Serkan’s father was born in Mardin, an ancient city that is located in the heart of Mesopotamia where first known civilizations flourished. He was the most popular baklava chef of his time until a traumatic event occurred. When Serkan was born, his father made free baklava to celebrate the birth of his first child. Unfortunately eight people were poisoned and hospitalized because of bad baklava…

A baklava master in the modern day.

Serkan’s father could not overcome this horrific event: Eventually he swore that he will never touch another baklava.

Birth of Magic Baklava

Years passed. Serkan was working with a shoe master to help his family financially as he was also an average senior in high school. University entrance exam was just one week away and Serkan’s guidance teacher was handing out candy to everyone in his class. (In modern Turkey it is a tradition to have candy with you in exams as elders believe that it helps you to get a better grade.)

indir (4)
Oh orange candy…

There were two kinds of candies: Orange and mint. Serkan wanted orange but was left with mint candies. When his father saw Serkan with a sad face, he thought that it was time for him to help his beloved son. Next morning he woke his son:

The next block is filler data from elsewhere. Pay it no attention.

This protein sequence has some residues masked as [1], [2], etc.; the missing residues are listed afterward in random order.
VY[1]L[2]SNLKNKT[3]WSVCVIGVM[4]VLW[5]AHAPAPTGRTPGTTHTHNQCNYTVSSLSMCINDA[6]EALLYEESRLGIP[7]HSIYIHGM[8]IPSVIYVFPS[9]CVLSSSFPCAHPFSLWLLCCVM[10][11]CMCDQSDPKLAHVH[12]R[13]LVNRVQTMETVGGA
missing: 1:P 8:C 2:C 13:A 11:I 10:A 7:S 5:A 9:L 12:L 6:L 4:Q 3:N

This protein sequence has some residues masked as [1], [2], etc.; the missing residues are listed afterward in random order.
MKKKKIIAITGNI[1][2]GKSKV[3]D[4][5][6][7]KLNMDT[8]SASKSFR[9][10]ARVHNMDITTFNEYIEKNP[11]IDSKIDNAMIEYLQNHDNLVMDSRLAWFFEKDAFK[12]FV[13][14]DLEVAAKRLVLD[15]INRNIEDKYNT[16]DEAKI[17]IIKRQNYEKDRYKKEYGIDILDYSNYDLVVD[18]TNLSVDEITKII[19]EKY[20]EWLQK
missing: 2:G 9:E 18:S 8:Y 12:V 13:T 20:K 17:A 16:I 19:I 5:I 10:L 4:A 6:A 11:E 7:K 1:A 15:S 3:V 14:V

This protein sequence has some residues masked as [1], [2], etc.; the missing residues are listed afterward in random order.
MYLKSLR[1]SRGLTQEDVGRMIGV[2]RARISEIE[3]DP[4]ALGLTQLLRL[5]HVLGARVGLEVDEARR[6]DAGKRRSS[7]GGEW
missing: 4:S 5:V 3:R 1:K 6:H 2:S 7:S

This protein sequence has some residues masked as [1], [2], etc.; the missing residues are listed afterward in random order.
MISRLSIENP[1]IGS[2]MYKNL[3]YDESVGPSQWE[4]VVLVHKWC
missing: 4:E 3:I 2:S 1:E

“Son! I broke my vow once and for all and made a magic baklava for you. After eating this magic baklava, you will have superhuman powers and every question shall bow before your pencil! Harvard or Oxford, all the universities in the world will be yours thanks to this magic baklava.

Magic baklava

Although, you have to prove that you are worthy of this baklava. This is why I prepared a riddle for you.

  • Baklava is inside one of the four boxes.
  • Until the exam morning, you can select one box a day.
  • Every day I’ll be changing the box of the baklava.
  • I’ll be putting the baklava only to its neighbor box. Eg. if baklava is inside box number 1, I should move it to its only neighbor box number 2. If it is inside box number 2, then I should move it to either one of its neighbors box number 1 or 3.
  • Find the baklava before your exam.”

This story is known as the most realistic story of mythology. Even after 2700 years, it is still being told.


  1. How can Serkan find his magic baklava?
  2. Is there a sure algorithm for that?
  3. What if there were 5 boxes? Or n boxes?

M. Serkan Kalaycıoğlu

Real Mathematics: Puzzle #2

There are certain movies I remember from my childhood which are among my favorites of all times. It would be though to make a top-10 list but if I were to make such a list, Die Hard 3 would make the list with ease. Crazy German terrorist Simon Gruber against our heroes John McClane and Zeus Carver whom were performed by Bruce Willis and Samuel Jackson respectively… Now, that is action!


There is a scene from this movie which will be the main topic of this article. In this particular scene, Simon hands out another life-or-death assignment for our heroes. Click here for the scene.